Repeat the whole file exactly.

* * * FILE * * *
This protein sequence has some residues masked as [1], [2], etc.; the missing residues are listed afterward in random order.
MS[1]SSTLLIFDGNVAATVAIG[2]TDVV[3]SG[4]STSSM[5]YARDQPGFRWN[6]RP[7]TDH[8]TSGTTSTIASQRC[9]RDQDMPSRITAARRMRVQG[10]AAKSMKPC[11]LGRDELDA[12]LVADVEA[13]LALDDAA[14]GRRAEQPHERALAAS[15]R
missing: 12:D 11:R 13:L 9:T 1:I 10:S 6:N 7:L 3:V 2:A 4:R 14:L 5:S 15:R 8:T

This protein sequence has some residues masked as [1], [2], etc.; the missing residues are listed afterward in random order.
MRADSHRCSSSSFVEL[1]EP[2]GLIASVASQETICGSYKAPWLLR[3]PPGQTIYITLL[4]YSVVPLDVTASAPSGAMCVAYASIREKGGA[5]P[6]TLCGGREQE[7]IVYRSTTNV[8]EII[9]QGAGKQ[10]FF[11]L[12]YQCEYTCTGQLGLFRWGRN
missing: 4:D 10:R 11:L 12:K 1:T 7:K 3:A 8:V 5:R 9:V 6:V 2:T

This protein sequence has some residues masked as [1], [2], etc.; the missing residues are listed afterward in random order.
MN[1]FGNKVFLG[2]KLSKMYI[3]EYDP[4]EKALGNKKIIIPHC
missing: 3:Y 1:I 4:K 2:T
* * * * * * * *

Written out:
This protein sequence has some residues masked as [1], [2], etc.; the missing residues are listed afterward in random order.
MS[1]SSTLLIFDGNVAATVAIG[2]TDVV[3]SG[4]STSSM[5]YARDQPGFRWN[6]RP[7]TDH[8]TSGTTSTIASQRC[9]RDQDMPSRITAARRMRVQG[10]AAKSMKPC[11]LGRDELDA[12]LVADVEA[13]LALDDAA[14]GRRAEQPHERALAAS[15]R
missing: 12:D 11:R 13:L 9:T 1:I 10:S 6:N 7:L 3:V 2:A 4:R 14:L 5:S 15:R 8:T

This protein sequence has some residues masked as [1], [2], etc.; the missing residues are listed afterward in random order.
MRADSHRCSSSSFVEL[1]EP[2]GLIASVASQETICGSYKAPWLLR[3]PPGQTIYITLL[4]YSVVPLDVTASAPSGAMCVAYASIREKGGA[5]P[6]TLCGGREQE[7]IVYRSTTNV[8]EII[9]QGAGKQ[10]FF[11]L[12]YQCEYTCTGQLGLFRWGRN
missing: 4:D 10:R 11:L 12:K 1:T 7:K 3:A 8:V 5:R 9:V 6:V 2:T

This protein sequence has some residues masked as [1], [2], etc.; the missing residues are listed afterward in random order.
MN[1]FGNKVFLG[2]KLSKMYI[3]EYDP[4]EKALGNKKIIIPHC
missing: 3:Y 1:I 4:K 2:T